According to Haki Antonsson, royal saints and princely martyrs were very common in medieval Scandinavia; in fact, martyrdom – as defined by Haki Antonsson, i.e. as a violent death – appears to have been the only way of becoming a saint until the end of the twelfth century.[1] (Haki Antonsson 2004, 71–75; for a list of saints of Scandinavian origin, see also DuBois 2008, 15–19.) Violent death in troops that carried the Cross and fought infidels or preached the new faith appears to have been central to sainthood in Christianity in general at this phase (see also below). Many of the men of the Church who became saints had died while on a missionary expedition. Such a violent death was for many something to go for, a fulfillment of missionary’s wishes. (Haki Antonsson 2004, 75–76, 78.)

Scandinavian kings and princes were secular figures, and the consequences of their martyrdom were not merely divine. For secular rulers and their families martyrdom and sainthood were an important opportunity to stabilize their power and to show that their power originated from God. From the perspective of the Church, this practice was acceptable and approved since the secular rulers eventually assisted the Church in the strengthening of its position and authority. (Haki Antonsson 2004, 74–75, 77)

According Haki Antonsson, the popularity of the princely martyrs in Scandinavia may be linked to Anglo-Saxon influence, but as far as the medieval Scandinavian thoughts of martyrdom are concerned, the role of European chivalric ideas should not be underestimated either. In Europe, knights became the warriors of Christ. In addition, the Church encouraged the Scandinavian rulers to defend the Church and fight its enemies – be it against the infidels, the excommunicated, or peace-breakers, for instance. They promised that the victims of this war that was considered justified could expect to receive a heavenly reward. In 853 Leo IV (790–855) had clearly associated death in battle against the infidels with heavenly reward, which in practice started to indicate afterlife in paradise – although the papal authorities – Leo IX (pope 1048–1054), Gregory VII (1073–1085) and Urban II (1088–1099) rather spoke of spiritual benefits, such as the absolution of sins (which was linked to the developing system of indulgence), and saw participation in the crusades as an act of penance. Those who died would be offered a martyr status. After the First Crusade (1096–1099) called by Pope Urban II, the distinction between warriors who fought the pagans and fell and martyred saints became more blurred and remained so throughout the Middle Ages. (Haki Antonsson 2004, 79–82, 85; Middleton 2014, 120)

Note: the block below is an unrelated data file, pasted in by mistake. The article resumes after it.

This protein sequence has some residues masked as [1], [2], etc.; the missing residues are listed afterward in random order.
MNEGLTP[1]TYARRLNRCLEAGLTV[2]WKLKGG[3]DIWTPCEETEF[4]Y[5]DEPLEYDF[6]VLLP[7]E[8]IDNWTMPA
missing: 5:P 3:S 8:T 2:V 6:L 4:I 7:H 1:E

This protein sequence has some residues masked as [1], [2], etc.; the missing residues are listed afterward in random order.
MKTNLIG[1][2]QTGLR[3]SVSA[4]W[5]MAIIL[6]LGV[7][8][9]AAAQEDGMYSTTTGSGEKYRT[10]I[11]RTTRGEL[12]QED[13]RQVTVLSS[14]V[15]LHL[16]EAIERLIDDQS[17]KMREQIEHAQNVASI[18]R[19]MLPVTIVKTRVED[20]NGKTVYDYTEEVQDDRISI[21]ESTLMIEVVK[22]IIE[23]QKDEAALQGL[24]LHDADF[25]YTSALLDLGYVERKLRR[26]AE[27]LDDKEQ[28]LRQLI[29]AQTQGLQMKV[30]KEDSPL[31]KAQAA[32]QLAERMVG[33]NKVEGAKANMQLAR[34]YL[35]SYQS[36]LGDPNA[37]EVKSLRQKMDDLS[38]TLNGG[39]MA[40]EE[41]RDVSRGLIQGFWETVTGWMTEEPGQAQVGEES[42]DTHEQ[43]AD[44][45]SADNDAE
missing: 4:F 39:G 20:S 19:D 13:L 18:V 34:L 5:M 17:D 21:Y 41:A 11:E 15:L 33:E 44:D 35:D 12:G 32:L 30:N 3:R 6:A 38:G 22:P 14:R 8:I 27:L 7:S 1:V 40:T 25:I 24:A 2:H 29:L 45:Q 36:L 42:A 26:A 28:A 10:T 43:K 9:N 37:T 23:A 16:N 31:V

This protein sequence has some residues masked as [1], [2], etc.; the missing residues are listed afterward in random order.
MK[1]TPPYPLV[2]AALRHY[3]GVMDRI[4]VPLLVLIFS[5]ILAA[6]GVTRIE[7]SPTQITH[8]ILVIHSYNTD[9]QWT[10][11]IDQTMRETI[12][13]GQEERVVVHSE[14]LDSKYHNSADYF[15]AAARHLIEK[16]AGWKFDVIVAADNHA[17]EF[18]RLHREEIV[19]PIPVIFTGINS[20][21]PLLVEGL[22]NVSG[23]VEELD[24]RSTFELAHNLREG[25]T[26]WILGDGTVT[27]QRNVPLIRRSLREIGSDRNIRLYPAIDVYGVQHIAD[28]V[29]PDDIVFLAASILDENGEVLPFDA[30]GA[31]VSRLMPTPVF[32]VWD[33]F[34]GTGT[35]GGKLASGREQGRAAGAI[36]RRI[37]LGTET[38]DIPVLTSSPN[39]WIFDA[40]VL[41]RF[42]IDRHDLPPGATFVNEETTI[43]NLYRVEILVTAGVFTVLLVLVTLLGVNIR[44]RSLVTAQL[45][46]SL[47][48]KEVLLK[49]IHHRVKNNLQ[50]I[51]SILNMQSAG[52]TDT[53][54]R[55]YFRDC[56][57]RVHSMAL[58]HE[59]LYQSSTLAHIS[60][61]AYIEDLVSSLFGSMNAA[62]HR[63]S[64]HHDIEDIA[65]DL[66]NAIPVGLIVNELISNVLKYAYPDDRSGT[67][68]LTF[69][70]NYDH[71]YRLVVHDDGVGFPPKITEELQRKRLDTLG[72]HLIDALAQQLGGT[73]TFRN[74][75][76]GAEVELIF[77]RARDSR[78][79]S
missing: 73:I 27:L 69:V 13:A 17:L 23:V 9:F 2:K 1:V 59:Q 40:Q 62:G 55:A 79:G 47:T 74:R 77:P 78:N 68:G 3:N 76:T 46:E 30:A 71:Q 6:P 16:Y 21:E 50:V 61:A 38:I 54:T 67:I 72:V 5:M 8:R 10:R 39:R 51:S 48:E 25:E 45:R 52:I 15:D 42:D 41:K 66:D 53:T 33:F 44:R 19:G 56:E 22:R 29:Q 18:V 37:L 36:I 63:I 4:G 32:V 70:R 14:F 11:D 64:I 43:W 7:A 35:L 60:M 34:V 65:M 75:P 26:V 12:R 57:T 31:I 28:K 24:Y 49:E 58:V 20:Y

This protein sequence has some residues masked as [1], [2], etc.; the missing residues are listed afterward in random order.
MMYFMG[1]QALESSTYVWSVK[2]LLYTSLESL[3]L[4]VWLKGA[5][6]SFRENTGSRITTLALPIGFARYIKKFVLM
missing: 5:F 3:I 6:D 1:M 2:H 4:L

Similar ideas were enhanced also by Scandinavian clerics. As the power of the monarchs in Europe increased from the thirteenth century onwards, also those who fought for secular rulers could become martyrs. In Norway, the archbishop of Nidaros, Eysteinn Erlendsson (d. 1188), enhanced the view that dying for the king also merited a heavenly reward and that all the sins of all those who fell in battle were washed away sooner than their blood on the ground would turn cold, and accordingly, no sins needed to be confessed. (Haki Antonsson 2004, 83 – 84; according to Haki Antonsson 2004, 87, Norway was presumably the first realm where an ecclesiastical authority gave such a promise.)

We have no reason to believe that Icelanders would not have been familiar with the Christian ideas of martyrdom, or with Eysteinn Erlendsson’s application of them as the Icelandic bishops of Hólar and Skálholt were suffragans of the archdiocese of Nidaros. The idea that those who ”took up the cross” and fell would immediately enter Heaven is also clearly expressed, for instance, in the thirteenth-century Knýtlinga saga, which recites the history of the Danish kings from Canute the Saint (1042–1086, was killed by rebels) to Knut Valdimarson who reigned 1182–1202, and was presumably written by an Icelander, Óláfr hvítaskáld Þórðarson (ca. 1210–1259), the brother of another famous thirteenth-century saga writer Sturla Þórðarson (1214–1284) and the nephew of Snorri Sturluson (1179–1241), a famous Icelandic politician, poet and historian. The saga refers to the speech of Pope Eugene III, the proclaimer of the Second Crusade (1147–1149), and links it to the fall of Jerusalem. The papal bull in question, Quantum praedecessores, was issued in 1145 and 1146, but did not actually concern Jerusalem but Edessa. (Haki Antonsson 2004, 87–88; on Knýtlinga saga and Óláfr Þórðarson, see Simek & Hermann Pálsson 2007, 229–230, 289.) Despite the misunderstanding, the reference to crusades and heavenly reward in the saga does imply that the medieval crusade mentality, ideas of Christian martyrdom and salvation through death in battles against the heathen had been, as Haki Antonsson’s study also shows, well adopted in thirteenth-century Scandinavia.